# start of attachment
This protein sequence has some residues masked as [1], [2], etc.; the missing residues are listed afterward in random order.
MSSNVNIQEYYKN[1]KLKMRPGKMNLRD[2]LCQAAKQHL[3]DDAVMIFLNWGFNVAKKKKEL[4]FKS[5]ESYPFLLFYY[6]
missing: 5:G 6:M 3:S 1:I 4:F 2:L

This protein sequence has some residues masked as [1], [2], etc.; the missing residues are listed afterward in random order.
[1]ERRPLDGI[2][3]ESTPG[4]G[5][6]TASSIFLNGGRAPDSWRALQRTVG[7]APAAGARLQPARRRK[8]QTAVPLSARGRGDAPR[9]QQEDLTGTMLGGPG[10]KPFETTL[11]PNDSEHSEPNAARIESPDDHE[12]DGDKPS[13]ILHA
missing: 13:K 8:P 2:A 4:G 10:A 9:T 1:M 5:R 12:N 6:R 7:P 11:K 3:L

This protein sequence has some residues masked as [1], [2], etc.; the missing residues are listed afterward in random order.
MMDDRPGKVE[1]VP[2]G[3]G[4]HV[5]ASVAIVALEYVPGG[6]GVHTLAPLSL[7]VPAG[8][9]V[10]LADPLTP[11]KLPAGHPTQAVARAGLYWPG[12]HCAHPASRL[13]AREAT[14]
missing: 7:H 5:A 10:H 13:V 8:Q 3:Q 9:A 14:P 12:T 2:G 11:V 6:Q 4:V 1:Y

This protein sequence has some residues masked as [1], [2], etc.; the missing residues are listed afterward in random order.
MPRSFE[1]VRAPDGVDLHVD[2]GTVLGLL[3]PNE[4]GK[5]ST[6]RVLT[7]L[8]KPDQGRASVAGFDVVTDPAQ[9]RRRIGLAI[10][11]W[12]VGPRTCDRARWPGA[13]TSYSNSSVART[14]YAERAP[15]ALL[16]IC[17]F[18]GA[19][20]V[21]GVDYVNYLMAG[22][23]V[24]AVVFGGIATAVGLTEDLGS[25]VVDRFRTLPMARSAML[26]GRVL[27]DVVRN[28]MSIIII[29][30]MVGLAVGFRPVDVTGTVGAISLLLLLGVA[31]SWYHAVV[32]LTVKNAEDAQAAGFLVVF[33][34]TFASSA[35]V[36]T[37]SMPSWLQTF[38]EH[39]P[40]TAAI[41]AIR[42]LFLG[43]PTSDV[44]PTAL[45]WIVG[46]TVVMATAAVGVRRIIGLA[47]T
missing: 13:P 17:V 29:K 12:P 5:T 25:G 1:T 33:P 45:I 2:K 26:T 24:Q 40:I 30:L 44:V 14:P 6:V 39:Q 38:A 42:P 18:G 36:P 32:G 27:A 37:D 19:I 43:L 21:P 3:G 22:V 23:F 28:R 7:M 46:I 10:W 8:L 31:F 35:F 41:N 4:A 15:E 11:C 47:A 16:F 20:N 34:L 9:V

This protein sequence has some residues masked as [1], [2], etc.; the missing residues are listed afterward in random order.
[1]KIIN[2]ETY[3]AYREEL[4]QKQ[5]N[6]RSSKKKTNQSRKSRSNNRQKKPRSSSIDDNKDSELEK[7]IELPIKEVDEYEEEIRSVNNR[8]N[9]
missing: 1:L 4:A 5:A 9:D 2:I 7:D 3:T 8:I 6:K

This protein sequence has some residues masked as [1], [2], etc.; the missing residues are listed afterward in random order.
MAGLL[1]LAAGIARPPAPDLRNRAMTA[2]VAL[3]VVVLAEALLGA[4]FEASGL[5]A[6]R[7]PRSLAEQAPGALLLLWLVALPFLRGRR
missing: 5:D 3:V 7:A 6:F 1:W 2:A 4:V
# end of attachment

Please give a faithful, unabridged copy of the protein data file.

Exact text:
This protein sequence has some residues masked as [1], [2], etc.; the missing residues are listed afterward in random order.
MSSNVNIQEYYKN[1]KLKMRPGKMNLRD[2]LCQAAKQHL[3]DDAVMIFLNWGFNVAKKKKEL[4]FKS[5]ESYPFLLFYY[6]
missing: 5:G 6:M 3:S 1:I 4:F 2:L

This protein sequence has some residues masked as [1], [2], etc.; the missing residues are listed afterward in random order.
[1]ERRPLDGI[2][3]ESTPG[4]G[5][6]TASSIFLNGGRAPDSWRALQRTVG[7]APAAGARLQPARRRK[8]QTAVPLSARGRGDAPR[9]QQEDLTGTMLGGPG[10]KPFETTL[11]PNDSEHSEPNAARIESPDDHE[12]DGDKPS[13]ILHA
missing: 13:K 8:P 2:A 4:G 10:A 9:T 1:M 5:R 12:N 6:R 7:P 11:K 3:L

This protein sequence has some residues masked as [1], [2], etc.; the missing residues are listed afterward in random order.
MMDDRPGKVE[1]VP[2]G[3]G[4]HV[5]ASVAIVALEYVPGG[6]GVHTLAPLSL[7]VPAG[8][9]V[10]LADPLTP[11]KLPAGHPTQAVARAGLYWPG[12]HCAHPASRL[13]AREAT[14]
missing: 7:H 5:A 10:H 13:V 8:Q 3:Q 9:A 14:P 12:T 2:G 11:V 6:Q 4:V 1:Y

This protein sequence has some residues masked as [1], [2], etc.; the missing residues are listed afterward in random order.
MPRSFE[1]VRAPDGVDLHVD[2]GTVLGLL[3]PNE[4]GK[5]ST[6]RVLT[7]L[8]KPDQGRASVAGFDVVTDPAQ[9]RRRIGLAI[10][11]W[12]VGPRTCDRARWPGA[13]TSYSNSSVART[14]YAERAP[15]ALL[16]IC[17]F[18]GA[19][20]V[21]GVDYVNYLMAG[22][23]V[24]AVVFGGIATAVGLTEDLGS[25]VVDRFRTLPMARSAML[26]GRVL[27]DVVRN[28]MSIIII[29][30]MVGLAVGFRPVDVTGTVGAISLLLLLGVA[31]SWYHAVV[32]LTVKNAEDAQAAGFLVVF[33][34]TFASSA[35]V[36]T[37]SMPSWLQTF[38]EH[39]P[40]TAAI[41]AIR[42]LFLG[43]PTSDV[44]PTAL[45]WIVG[46]TVVMATAAVGVRRIIGLA[47]T
missing: 13:P 17:V 29:K 12:P 5:T 25:G 1:T 33:P 45:I 2:K 26:T 24:Q 40:I 30:L 44:V 14:P 6:V 39:Q 38:A 42:P 18:G 36:P 32:G 27:A 37:D 19:I 43:L 21:P 3:G 22:V 23:F 28:R 7:M 46:I 10:W 8:L 31:F 35:F 41:N 4:A 15:E 11:C 47:A 16:F 20:N 34:L 9:V

This protein sequence has some residues masked as [1], [2], etc.; the missing residues are listed afterward in random order.
[1]KIIN[2]ETY[3]AYREEL[4]QKQ[5]N[6]RSSKKKTNQSRKSRSNNRQKKPRSSSIDDNKDSELEK[7]IELPIKEVDEYEEEIRSVNNR[8]N[9]
missing: 1:L 4:A 5:A 9:D 2:I 7:D 3:T 8:I 6:K

This protein sequence has some residues masked as [1], [2], etc.; the missing residues are listed afterward in random order.
MAGLL[1]LAAGIARPPAPDLRNRAMTA[2]VAL[3]VVVLAEALLGA[4]FEASGL[5]A[6]R[7]PRSLAEQAPGALLLLWLVALPFLRGRR
missing: 5:D 3:V 7:A 6:F 1:W 2:A 4:V